"When the security agency describes recent events of rape and brutal assaults you cannot help but experience fear.”
Despite the accosting of their senses these fearless young hipsters soldiered on and found that:
“….researching and writing for this project was both stimulating and challenging.
"As there was no clear objective, other than some signage at Owers Corner that would portray the World War II experiences of the people of PNG, we had to start from scratch in workshops and engaging with the local communities.”
Eyebrows were raised over the admission that they had ‘no clear objective’ for the taxpayer funded project, and that they felt they ‘had to start from scratch’.
It was obvious they had not made aware of the extensive research material available at the Australian War Memorial and on its internet site.
In the meantime, the law of the jungle prevailed, with trekking becoming more chaotic as the envirocrats now in charge of the Trail failed to introduce management protocols and neglected to invest in campsites, toilets, safety, or environmental maintenance.
No income- earning initiatives were introduced for villagers who became mere spectators to a passing parade of trekkers. The exploitation of guides, carriers, and campsite owners continued unabated.
Negative reports inevitably led to a steady decline in trekker numbers, which have dropped by 46% since the environmental cavalry arrived to ‘help’ more than a decade ago.
The first hint of their strategy came soon after they arrived with an innocuous post in their first Kokoda Track Newsletter on 1 May 2009, which advised that:
“....a track analysis will be undertaken shortly to determine the works program required to repair the Track (sic) to Australian Standards for Class 4 walking trails. This is a minimum standard and seeks to provide sustainable use for the Track (sic). Once this report is complete it will be circulated.”
A perusal of the Australian standards for Class 4 walking trails reveals these gems:
“Opportunity for visitors with advanced outdoor knowledge to find their own way along often indistinct tracks in remote areas. Users can expect frequent opportunities for solitude with few encounters with others.”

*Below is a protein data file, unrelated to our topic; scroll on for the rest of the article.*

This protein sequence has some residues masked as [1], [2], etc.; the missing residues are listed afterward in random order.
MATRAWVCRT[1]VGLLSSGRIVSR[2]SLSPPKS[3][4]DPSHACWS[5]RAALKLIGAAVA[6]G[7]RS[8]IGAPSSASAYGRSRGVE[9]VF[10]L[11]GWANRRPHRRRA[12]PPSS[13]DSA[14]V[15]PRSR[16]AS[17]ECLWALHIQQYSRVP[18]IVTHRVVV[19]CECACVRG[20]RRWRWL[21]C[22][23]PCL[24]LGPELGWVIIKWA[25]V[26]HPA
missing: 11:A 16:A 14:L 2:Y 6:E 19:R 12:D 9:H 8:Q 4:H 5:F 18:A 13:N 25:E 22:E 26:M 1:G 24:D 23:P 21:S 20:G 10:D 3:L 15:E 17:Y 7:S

“Toilets of minimal design to be provided only where necessary for environmental purposes.”
“Recommended max party size 6.”
“All publicity to be discouraged. Not to be included on maps except for internal management purposes. Authors will be encouraged to keep route descriptions vague (e.g. in accounts of past expeditions). Photographers and publishers will be encouraged not to identify the precise location of photographs taken in areas accessible only by T4 tracks.”
“Licences may be issued on condition that guided parties conform to the recommended party-size limit and to the guidelines relating to the publicity of tracks and destinations.”
This accounts for why there is not a single toilet that meets the most basic of hygiene standards for trekkers on the Kokoda Trail today.
A maximum party size of six would make it economically unviable for trek operators, leading to the loss of a sustainable income for villagers and consigning them to a life of aid-dependent subsistence living.
The lack of publicity would effectively sabotage PNG’s most popular tourism destination, the Kokoda Trail.
Under Class 4 standards, trekking would be limited to a few mung-bean munching freeloaders and unwashed tree-huggers from the extreme environmental movement.
After 10 years it took the onset of Covid-19 to expose the duplicity of this multi-million dollar aid-funded agenda.
There is nothing left in the bank; villagers have had to revert to subsistence living; and no initiatives have been introduced to commemorate our shared wartime heritage.
Trekkers are no longer disturbing the sensitive environmental solitude and the bureaucrats’ bloated six-figure, tax-free salaries have not been affected.
The English television comedy, ‘Yes Minister‘ has few lessons to teach the Australian officials managing the PNG Kokoda Initiative.
Australian Ministers for International Development and the Pacific tend not to stay long in their portfolio. There have been five over the past six years, one serving for less than six months. The longest stayed for a little over two years.
These minister are hostage to their bureaucratic advisors as they seek to come to grips with the cultural complexities of Papua New Guinea with its ‘Parliament of a Thousand Tribes’ near the top of the international ladder for institutionalised corruption (and bottom of the ladder for human development).
Expatriate Australians who have lived and worked in PNG and the Pacific attest to the fact that it takes many years to understand and empathise with the Melanesian Way.
PNG government officials are fair game for Australian bureaucrats who have little ministerial oversight, a hidden ideological agenda, a large aid budget and the knowledge that PNG officials and influencers will support any initiative that has an aid dollar attached to it.
They can therefore proclaim: ‘I understand your concerns, Minister, but this is what PNG wants!’
Sir Humphrey Appleby would be very proud.